Let me apologize in advance. I try to keep this column lighthearted, but this has a hold on my heart and won’t let it go. I’d like to tell you about a little girl named Kycie. Kycie was a beautiful, active 5-year-old until undiagnosed type 1 diabetes stole that. Here’s her story according to the Kisses for Kycie Facebook page:
“On January 25th, 2015, sweet Kycie started complaining of a headache. On Monday she said her tummy hurt and a little later she threw up. Her mom and dad figured she was coming down with the flu. She slept all day Monday. She was giving her sprite and water to help her tummy. She did not want any food. Tuesday there was no change, and her brothers started to complain of stomach aches and sore throats. Jamie took Daxton and Kycie to the doctor on Wednesday. They were given antibiotics for strep throat. By Thursday night, she was worse. On Friday they went to the doctor and went to the ER at 1:00pm. By 5:00pm she was life flighted to Primary Children’s Hospital with blood sugar of 1148. Her parents had no idea that sweet little Kycie had type 1 diabetes – TD1!
Enroute to the hospital she had a seizure and another one right when they got to the hospital. She has been unresponsive ever since. At this point her blood sugars are under control. After reviewing her MRI the doctors said that she has extensive damage to the brain. The brain had herniated into the brain stem. They said if she survives to prepare themselves for her to be severely handicapped. They will do another MRI on Tuesday and at that point with decide if they should consider taking her off the breathing machines…”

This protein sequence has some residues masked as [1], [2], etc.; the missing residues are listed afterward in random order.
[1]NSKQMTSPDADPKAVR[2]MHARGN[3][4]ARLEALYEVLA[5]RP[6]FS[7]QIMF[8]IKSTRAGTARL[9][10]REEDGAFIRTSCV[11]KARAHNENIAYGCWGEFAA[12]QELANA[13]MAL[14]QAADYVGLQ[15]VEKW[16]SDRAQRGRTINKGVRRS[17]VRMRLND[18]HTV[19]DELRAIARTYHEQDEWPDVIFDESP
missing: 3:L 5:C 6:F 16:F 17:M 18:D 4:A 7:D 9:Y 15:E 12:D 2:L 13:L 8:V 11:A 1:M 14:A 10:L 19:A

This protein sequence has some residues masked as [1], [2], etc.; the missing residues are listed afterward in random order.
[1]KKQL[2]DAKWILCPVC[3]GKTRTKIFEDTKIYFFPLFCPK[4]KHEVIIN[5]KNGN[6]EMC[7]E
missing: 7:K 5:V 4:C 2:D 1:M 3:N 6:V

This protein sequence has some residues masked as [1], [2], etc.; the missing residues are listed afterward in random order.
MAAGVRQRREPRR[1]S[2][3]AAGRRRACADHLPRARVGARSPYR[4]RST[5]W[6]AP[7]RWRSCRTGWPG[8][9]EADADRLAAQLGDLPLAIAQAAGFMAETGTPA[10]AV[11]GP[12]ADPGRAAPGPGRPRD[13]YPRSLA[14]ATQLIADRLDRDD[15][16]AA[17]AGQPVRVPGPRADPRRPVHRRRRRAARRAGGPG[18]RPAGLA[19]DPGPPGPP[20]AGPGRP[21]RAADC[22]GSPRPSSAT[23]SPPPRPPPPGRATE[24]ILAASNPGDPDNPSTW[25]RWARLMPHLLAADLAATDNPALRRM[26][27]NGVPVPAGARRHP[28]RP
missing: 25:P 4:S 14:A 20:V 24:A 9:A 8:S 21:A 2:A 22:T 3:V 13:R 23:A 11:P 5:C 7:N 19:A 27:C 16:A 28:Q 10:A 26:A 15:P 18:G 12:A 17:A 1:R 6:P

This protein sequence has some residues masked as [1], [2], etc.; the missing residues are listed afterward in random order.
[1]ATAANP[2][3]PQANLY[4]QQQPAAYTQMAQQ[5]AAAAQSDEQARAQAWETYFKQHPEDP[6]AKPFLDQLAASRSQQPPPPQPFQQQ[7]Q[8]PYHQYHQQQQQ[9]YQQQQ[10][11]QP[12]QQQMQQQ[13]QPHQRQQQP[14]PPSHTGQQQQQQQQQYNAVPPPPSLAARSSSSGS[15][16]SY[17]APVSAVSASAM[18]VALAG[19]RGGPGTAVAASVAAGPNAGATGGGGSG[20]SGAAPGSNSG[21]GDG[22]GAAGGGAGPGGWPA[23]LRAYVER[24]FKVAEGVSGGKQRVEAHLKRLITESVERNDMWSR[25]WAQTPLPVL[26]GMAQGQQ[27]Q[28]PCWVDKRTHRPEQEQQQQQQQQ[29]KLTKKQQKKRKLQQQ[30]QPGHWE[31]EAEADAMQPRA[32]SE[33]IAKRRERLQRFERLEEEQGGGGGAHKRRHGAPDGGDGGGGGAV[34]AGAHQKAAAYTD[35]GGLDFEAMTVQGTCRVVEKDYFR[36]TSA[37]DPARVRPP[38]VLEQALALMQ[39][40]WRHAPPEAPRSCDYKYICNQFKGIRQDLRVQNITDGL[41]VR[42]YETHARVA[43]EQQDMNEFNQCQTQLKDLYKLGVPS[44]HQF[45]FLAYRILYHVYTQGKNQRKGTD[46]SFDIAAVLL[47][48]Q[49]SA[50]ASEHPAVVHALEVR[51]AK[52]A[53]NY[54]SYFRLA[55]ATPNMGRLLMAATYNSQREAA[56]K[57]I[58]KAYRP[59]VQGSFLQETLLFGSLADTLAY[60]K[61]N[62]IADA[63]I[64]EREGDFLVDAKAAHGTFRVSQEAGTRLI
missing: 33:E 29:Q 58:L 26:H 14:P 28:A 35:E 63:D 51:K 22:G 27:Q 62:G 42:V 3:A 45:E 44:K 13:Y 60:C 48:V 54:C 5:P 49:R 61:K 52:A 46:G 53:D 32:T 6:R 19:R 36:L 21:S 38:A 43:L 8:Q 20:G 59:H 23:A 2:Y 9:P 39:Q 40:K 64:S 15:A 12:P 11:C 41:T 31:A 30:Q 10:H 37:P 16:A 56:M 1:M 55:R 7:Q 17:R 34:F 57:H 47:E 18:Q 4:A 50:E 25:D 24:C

They didn’t take her off the breathing machines. She began therapy. She was working hard to learn to walk and talk again, but on July 11, this sweet little girl passed away. It’s unbelievable to think that just six months ago she was your typical 5-year-old. As the mother of a 6-year-old daughter, my heart is just broken for this family!
Unfortunately, there are many cases were type 1 diabetes goes undiagnosed. While most don’t end up this severe, they can end with horrible results. The real kicker is that this is unnecessary. With type 1 on the rise, I would love to see blood sugar checks become part of the well checks that children undergo on a routine basis. Many parents can tell you what percentile their children are in for height and weight, but can they tell you what their last glucose level was? No, because until their child is diagnosed with type 1 diabetes and their world is turned upside down, most of them have never even heard the words “glucose level.”
I’m really hoping this test gets added to the routine checks, but until then (and actually even after then) you must know the signs of type 1 diabetes and fight for your children (Even if the doctor thinks you’re crazy). Keep in mind that not all children show these symptoms and many times only one or two are shown (same goes for adults), but trust your gut! Symptoms include: increased thirst, frequent urination, bedwetting in children who previously didn’t wet the bed, extreme hunger, weight loss, irritability and mood swings, fatigue and weakness, blurred vision, and a sweet smell on the breath (like syrup). If you notice any of these symptoms, go to the doctor. Tell them your thoughts and ask for a glucose test. The quicker this can be treated, the better.
In memory of Kycie and in honor of her family, let’s learn a lesson from this devastation and prevent another one.
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